Developmental Psychology

The Thoughtful Animal

Category archives for Developmental Psychology

What is learning? Most psychologists (indeed, most people in general) would agree that learning is the acquisition of new knowledge, or new behaviors, or new skills. Hungarian psychologists Gergely and Csibra offer a deceptively simple description: “Learning involves acquiring new information and using it later when necessary.” What this means is that learning requires the…

There’s a very well-known experiment in developmental psychology called the “A-not-B task.” The experiment goes something like this: you, the experimenter, are seated opposite a human infant. Within the reach of both you and the child are two boxes: box “A,” and box “B.” You hide a toy in “A,” in full view of the…

PsychBytes is an experiment: three recent findings in psychology, each explained in three paragraphs or less. Generally, these are papers that I wouldn’t have otherwise covered in this blog. Please share your thoughts on this model in the comments. What works, and what doesn’t? Would you like more PsychBytes in the future? What’s In A…

Despite the fact that my research lies at the intersection between cognitive, comparative, and developmental psychology, I am also quite interested in the evolution of our understanding of psychopathology. The ultimate goal of the study of psychopathology is to ground such disorders in brain and body. But our understanding of some pathologies are simply not…

In 1975, Edward Tronick and colleagues first presented the “still face experiment” to colleagues at the biennial meeting of the Society for Research in Child Development. He described a phenomenon in which an infant, after three minutes of “interaction” with a non-responsive expressionless mother, “rapidly sobers and grows wary. He makes repeated attempts to get…

Children and Their Pets

Your humble narrator finds himself sick with a cold, so here’s a post from the archives. There is considerable research on how children interact with other children and with adults, and how child development can be influenced by those interactions. But research on children’s interactions with non-human animals seem to be limited. Given how ubiquitous…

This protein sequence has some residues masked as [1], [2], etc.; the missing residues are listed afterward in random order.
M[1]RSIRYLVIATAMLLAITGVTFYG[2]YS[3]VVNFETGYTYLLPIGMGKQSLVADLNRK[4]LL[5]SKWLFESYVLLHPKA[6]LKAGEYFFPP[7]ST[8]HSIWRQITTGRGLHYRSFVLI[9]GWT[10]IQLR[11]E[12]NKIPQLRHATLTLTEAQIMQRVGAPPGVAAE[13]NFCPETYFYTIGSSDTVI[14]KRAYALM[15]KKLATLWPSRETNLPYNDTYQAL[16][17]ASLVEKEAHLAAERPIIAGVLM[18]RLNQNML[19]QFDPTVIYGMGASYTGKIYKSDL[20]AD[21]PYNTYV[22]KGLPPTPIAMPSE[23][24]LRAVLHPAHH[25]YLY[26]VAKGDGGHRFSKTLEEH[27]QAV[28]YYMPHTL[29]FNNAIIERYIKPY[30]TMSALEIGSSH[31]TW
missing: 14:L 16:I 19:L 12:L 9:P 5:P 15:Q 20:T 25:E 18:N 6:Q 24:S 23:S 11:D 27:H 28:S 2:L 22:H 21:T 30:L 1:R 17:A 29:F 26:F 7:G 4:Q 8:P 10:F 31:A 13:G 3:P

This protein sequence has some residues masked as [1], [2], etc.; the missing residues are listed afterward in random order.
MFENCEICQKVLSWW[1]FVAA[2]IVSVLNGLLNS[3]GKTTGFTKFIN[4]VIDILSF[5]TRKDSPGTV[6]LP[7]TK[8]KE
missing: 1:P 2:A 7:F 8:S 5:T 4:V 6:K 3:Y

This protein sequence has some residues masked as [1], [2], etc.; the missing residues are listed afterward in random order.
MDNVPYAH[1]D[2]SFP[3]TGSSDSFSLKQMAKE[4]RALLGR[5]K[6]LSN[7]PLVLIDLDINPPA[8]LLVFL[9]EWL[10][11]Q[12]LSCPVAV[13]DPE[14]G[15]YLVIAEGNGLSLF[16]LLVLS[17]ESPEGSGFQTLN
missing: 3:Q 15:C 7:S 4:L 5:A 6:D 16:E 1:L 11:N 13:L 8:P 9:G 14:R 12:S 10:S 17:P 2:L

Morality and convention are so mired in culture that it may seem near impossible to determine the extent to which biology and environment give rise to it. And yet it is possible to investigate the evolutionary origins of morality. Research with infants – especially pre-verbal infants – who have not yet been sufficiently exposed to…

Origins of Mind 101

If I had to describe the mission, the point, the raison d’etre of the entire field of psychology in just one sentence, I would say: Psychology aims to determine the relative extents to which biology and experience determine cognition and behavior.” And, as you might expect, there are widely differing schools of thought. Nativists emphasize…

This post considering the evolutionary origins of numerical cognition, specifically in terms of the approximation of large numbers, is meant as a companion to this week’s series on the developmental origins of numerical cognition and developmental dyscalculia, at Child’s Play. What are the origins of number representation in the mind? Are there any innate building…

If there is one book that every human should read, it is The Invisible Gorilla, by Chris Chabris and Dan Simons. I suppose that’s a pretty bold statement to make. Let me explain. As a student of psychology, and as someone who studies and writes about the mind, I am overwhelmed with the general perception…